David Homel's The Speaking Cure
Researching Mental Health, a CBC event with Jeanette Kelley and with David Homel, Ken Konor, Thomas Pletzinger and Susan Pinker, a look at how writers do research when creating characters with mental illness and how clinicians extract diagnoses from narratives of those suffering from mental disorders.

On the Border of Good and Evil: this will be talk hosted by Dr. Camillo Zacchia of the Douglas Institute, about the point where society breaks down and stigma, prejudice and the fact that so often those with mental illness are segregated from the rest of society.

Autism and Bad Animals. This will be a discussion with author Joel Yanofsky (Bad Animals) and several experts on autism about the one father's experience and various treatments and hope for the future.

Joel Yanofsky's Bad Animals
50 Shades of Grey and Social Anxiety (in French): this round-table will be a discussion about what the phenomenon of the Fifty Shades book says about women and sexuality today. With noted Sex Therapist Karine Bilodeau-Côté.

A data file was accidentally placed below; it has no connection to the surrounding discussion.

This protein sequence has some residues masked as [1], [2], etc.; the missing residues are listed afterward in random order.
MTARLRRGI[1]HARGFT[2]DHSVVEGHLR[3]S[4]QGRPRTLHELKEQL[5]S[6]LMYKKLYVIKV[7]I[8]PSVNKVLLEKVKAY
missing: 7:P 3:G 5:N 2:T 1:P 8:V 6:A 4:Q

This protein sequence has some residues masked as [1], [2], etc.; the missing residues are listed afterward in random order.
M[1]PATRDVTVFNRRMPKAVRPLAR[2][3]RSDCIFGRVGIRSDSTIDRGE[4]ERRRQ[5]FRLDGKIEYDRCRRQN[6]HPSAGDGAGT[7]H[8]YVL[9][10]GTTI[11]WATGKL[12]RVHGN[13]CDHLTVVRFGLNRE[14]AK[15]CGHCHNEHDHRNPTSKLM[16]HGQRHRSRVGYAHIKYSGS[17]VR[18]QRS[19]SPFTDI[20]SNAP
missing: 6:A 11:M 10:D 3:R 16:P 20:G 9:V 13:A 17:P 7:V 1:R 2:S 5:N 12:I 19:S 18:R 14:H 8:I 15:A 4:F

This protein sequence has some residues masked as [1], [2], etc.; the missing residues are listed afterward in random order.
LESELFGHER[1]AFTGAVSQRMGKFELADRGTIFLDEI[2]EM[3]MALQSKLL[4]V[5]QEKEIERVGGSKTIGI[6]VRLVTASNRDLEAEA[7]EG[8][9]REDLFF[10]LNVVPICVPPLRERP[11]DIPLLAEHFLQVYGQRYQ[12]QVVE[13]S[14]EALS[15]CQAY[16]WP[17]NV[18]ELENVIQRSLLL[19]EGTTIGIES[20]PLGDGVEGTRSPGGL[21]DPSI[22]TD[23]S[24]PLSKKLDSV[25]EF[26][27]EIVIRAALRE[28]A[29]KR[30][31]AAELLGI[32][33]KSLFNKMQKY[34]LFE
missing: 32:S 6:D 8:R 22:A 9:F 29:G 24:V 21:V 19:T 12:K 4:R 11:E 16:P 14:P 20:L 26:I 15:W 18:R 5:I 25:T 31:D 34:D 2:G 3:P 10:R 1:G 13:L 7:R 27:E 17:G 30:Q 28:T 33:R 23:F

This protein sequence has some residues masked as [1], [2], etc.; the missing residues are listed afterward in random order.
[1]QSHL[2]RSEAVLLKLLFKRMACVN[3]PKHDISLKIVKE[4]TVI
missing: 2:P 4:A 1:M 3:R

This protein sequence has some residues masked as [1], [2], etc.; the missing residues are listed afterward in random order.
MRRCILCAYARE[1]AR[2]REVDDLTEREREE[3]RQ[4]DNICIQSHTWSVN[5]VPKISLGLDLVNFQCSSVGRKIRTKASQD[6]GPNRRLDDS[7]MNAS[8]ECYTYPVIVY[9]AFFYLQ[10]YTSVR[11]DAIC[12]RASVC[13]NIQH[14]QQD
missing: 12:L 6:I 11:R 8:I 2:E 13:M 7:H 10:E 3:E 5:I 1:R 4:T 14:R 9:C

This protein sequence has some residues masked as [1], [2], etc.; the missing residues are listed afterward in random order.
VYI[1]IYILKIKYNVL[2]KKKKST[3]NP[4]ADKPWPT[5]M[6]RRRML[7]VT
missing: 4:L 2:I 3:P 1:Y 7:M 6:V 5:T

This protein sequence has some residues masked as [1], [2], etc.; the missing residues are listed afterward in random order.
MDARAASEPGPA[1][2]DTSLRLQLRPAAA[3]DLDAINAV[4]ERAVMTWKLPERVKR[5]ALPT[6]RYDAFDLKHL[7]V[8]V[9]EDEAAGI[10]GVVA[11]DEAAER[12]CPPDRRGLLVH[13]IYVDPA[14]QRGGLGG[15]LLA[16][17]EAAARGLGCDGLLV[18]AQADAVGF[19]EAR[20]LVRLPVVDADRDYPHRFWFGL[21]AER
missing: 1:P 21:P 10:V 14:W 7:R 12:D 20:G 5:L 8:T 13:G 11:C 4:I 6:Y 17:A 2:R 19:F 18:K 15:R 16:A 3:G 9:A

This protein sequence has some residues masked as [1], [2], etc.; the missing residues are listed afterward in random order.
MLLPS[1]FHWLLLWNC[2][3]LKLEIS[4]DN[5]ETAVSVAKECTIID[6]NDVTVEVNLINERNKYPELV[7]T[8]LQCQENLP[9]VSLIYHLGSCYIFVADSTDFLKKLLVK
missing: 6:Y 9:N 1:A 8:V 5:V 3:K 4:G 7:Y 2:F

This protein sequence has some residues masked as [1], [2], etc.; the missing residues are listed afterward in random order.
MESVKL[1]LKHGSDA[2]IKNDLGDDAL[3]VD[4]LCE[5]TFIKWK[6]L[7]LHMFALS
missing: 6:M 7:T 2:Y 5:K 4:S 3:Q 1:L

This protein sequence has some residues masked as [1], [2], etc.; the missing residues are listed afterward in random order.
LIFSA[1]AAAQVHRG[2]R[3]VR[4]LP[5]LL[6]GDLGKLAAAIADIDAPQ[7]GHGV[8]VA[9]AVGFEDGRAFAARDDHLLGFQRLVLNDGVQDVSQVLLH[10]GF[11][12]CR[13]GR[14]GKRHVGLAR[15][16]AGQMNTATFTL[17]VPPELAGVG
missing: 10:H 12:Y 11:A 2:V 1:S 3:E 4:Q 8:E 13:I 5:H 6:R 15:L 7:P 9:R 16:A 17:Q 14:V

And other events including Bibliotherapie and several writing workshops.

The entire schedule is released in late March.

Check out the online platform, too, of Mental Health and literature which contains writing workshops, resources and books that are recommended.

Saturday, February 2, 2013

Herons by Kamala Das


On sedatives
Kamala Das
I am more lovable
Says my husband
My speech becomes a mistladen terrain
The words emerge tinctured with sleep
They rise from the still coves of dreams
In unhurried flight like herons...
And my ragdoll limbs adjust better
To his versatile lust...he would if he could
Sing lullabies to his wife's sleeping soul
Sweet lullabies to thicken its swoon
On sedatives
I grow more lovable
Says my husband.